Validation and Pain Management

October 24, 2011 at 5:45 pm (Chronic Pain, Medical) (, , , )

I don’t have a lot of typey-typey in me today, but I really wanted to write about this, so I’m going for it.

I got linked to this wonderful pdf by Sylvia Brallier, who is cool person who also suffers with chronic pain.

It is a pamphlet-sized document about the treatment of “intractable pain”, or long term chronic pain.

I loved this for a few reasons:

1. It helped me come up with some new ideas to talk to my pain management doctor about. Although I have a “breakthough” med, he and I both know I take it every day as a compliment to my longer acting med, and not just at times where my pain is worse than normal. I would love to have some emergency med that I only took when my pain is really bad – like last night.

2. It addressed the silly notion, that I hear all the (expletive) time, that opioids cause pain and life is better if you just give them all up. I have heard this from actual doctors. I have doctors blame all sorts of symptoms on my pain meds and when I tell them that I would like to investigate other options, that I accept it could be the meds but it could also be a real physical issue. I had to leave a neurologist because he blamed everything, everything on my opioids, which he felt were way too much for someone my age.

3.It made me want to investigate further this idea that I am “sensitive” to opioids. We have noticed that my body loves narcotics, and while others can take ’em or leave ’em at will, my body lets me know under no uncertain terms when my bloodstream is low on narcotics. It’s not that I feel more pain, although that happens too, but that I start to exhibit signs of withdrawal. I wonder what causes this, if other people experience it, and what can be done to mitigate it without just discontinuing use. I mean, I’ve been thinking about going drug-free for a while to see what would happen once my body was clean, but the idea of no pain meds makes everyone involved in my life, including me, a little apprehensive. Also, my upcoming schedule doesn’t allow for such a time.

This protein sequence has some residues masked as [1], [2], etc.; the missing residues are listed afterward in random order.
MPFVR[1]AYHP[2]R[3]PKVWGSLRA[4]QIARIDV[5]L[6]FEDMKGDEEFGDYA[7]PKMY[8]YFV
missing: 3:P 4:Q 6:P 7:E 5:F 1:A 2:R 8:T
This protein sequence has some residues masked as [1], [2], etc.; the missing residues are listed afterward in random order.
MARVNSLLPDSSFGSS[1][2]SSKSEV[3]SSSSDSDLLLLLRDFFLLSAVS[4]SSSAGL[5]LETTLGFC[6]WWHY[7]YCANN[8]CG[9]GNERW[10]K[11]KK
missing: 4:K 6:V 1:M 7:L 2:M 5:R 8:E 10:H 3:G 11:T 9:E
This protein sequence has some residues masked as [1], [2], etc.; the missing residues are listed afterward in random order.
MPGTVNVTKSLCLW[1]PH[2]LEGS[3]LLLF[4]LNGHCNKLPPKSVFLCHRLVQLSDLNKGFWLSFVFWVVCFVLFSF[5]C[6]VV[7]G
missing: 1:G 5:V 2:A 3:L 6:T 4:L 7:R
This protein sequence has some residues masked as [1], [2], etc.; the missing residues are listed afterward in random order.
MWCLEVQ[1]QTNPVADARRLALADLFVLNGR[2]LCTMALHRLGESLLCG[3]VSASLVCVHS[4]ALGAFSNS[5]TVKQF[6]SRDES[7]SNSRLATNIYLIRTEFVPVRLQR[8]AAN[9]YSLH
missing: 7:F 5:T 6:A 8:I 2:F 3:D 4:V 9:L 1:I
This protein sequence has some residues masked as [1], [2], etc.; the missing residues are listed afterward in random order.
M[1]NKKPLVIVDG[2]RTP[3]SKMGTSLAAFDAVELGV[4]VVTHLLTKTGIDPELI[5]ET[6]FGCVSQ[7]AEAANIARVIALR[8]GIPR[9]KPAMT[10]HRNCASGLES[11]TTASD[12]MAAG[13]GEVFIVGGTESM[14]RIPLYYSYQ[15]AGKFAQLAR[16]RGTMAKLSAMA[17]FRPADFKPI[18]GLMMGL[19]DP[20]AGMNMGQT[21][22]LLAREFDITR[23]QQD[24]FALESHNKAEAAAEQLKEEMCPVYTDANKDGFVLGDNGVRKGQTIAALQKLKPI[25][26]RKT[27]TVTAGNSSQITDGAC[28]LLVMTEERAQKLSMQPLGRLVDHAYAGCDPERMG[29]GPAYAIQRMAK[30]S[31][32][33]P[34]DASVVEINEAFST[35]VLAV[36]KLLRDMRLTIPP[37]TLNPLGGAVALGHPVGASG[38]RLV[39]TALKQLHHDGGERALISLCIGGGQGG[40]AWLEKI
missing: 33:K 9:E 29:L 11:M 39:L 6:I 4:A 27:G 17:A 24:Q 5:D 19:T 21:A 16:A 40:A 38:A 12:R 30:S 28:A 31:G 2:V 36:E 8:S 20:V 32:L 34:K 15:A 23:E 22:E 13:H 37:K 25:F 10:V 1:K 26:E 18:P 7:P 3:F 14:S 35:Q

4. I really wonder if I’m a candidate for an implant.

5. Lately, with the whole Fentanyl experience, I have been feeling very ashamed of my need for pain management drugs. I feel like I’m letting people down when I consider going back on Fentanyl once the TB is treated. I mean, there are good reasons for me never to touch the stuff again, I know, but now that I’m more than a month clean of it, I know that my pain is no where nearly as controlled as it was.

6. I sometimes wonder if people really understand how much pain I experience. Last night it got so bad that I literally wept. And I’m not a big crier. But I was at “no more cope”, and I had no more interventions at hand (after drugs, TENS unit, massage, acupressure, and meditation/breathing) I just had to wait it out. It renders me completely unable to do anything at all. On a normal day, everything I do is weighed against how much pain I can tolerate. Even typing this. Even going to the bathroom. Even feeding myself.

So it felt good to read something about pain management that was effective and positive and helped me feel like I deserve to get some relief, even if we have no idea why I am in pain to begin with.

%d bloggers like this: